The commanding officers were supported by men of like mind and spirit. Ted Thomson, Peter Norris, Gordon Cunningham made good commanders of platoons and companies—they would have made grand commanders of battalions. Ted Richards, Tom Morten and Alan McPhail, in fact, did go to command other units in the Division. The 23rd was fortunate it could spare them. Officers of the calibre of Bert Thomason, Don Grant, Ian Wilson, Alex Robins, ‘Wiff’ McArthur, Charlie Mason, Harry Low, Fred Irving, Dan Davis, Tuan Emery and a score of others kept the confidence of the men in their officers at a high level. That confidence was intensified and increased by the type of discipline which became more or less traditional in the battalion.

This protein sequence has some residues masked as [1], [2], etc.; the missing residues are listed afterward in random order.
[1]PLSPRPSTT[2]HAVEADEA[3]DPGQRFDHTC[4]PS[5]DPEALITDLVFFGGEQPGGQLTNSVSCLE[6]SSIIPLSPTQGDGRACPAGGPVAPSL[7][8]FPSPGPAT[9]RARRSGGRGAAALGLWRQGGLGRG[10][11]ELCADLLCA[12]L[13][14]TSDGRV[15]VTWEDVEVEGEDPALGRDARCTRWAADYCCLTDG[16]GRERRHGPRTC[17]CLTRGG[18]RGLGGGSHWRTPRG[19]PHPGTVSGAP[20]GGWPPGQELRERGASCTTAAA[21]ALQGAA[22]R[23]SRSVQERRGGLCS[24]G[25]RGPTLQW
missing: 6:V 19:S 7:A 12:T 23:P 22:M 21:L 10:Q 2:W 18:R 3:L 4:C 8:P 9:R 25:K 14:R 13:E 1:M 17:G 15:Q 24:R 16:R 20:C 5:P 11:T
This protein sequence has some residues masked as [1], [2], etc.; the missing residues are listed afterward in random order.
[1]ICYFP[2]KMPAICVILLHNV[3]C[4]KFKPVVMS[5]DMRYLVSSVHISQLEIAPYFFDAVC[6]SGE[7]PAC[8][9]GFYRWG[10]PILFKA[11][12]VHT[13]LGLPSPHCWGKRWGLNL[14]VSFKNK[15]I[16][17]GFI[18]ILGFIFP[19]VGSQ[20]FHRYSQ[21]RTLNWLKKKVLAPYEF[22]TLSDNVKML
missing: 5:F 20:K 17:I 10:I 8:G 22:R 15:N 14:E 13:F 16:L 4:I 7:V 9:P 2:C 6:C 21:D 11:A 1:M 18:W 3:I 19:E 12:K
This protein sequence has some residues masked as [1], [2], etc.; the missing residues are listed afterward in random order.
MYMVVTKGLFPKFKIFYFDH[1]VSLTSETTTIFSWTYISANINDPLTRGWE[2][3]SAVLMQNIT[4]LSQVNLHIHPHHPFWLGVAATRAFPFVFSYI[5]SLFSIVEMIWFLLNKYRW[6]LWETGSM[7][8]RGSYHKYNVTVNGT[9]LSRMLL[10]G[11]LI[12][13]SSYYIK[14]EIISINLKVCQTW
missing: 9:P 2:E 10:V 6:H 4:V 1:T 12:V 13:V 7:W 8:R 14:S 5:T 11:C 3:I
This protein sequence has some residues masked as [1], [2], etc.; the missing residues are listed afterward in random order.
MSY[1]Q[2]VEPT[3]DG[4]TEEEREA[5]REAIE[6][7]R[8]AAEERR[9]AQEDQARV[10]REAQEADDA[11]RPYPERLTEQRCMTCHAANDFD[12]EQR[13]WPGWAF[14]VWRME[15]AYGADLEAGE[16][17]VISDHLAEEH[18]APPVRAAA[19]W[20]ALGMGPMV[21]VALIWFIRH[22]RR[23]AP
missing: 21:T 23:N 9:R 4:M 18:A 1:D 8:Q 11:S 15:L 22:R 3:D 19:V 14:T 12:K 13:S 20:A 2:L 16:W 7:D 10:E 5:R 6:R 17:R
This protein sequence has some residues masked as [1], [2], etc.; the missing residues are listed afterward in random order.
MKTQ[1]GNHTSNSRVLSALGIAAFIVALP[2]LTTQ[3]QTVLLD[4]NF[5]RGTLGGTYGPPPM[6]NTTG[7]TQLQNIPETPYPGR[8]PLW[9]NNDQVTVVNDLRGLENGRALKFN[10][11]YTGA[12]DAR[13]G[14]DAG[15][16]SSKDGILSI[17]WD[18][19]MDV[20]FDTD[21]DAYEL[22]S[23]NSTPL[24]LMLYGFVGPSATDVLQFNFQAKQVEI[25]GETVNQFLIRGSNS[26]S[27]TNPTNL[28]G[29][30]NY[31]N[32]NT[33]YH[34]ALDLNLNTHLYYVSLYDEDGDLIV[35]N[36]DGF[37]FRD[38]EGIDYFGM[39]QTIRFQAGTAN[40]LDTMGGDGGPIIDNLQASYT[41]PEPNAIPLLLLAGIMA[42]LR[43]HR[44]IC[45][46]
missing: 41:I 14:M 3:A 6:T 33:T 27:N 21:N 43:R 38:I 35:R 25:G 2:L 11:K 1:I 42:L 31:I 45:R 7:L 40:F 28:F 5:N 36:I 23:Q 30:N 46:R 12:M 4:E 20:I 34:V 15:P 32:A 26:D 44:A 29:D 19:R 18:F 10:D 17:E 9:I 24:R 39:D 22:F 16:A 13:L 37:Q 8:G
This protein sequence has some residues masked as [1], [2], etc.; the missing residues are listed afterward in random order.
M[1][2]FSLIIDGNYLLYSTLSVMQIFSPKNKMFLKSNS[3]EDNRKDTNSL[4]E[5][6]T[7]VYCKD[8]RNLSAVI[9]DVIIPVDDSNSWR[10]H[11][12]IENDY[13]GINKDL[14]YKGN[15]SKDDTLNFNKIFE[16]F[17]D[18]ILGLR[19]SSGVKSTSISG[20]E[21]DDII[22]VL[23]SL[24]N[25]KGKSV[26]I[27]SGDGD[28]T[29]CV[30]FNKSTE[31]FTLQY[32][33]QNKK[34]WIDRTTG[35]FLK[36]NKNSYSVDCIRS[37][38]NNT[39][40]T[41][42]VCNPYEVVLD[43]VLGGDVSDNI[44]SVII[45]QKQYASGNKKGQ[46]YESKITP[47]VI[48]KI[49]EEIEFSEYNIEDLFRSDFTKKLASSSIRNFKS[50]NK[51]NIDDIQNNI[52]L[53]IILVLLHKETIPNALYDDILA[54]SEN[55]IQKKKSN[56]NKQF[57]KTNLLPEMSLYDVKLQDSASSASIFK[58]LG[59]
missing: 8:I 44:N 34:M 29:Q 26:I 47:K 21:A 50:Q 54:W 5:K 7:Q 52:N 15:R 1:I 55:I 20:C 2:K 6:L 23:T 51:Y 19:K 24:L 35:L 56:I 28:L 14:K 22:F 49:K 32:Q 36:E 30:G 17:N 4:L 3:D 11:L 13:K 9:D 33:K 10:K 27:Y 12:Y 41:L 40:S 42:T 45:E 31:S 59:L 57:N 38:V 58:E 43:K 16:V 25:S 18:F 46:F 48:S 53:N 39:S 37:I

In his first address to his officers, Falconer insisted that authority could be exercised quite firmly but in ways other than the tyrannical and blasphemous bullying which had been known in some army units in the past. His requirement that officers should clearly recognise their responsibilities to those under them paved the way for the mutual feeling of confidence which prevailed between officers, NCOs and men. His policy in dealing with crimes and in awarding punishments was not soft, but neither was it lacking in generosity.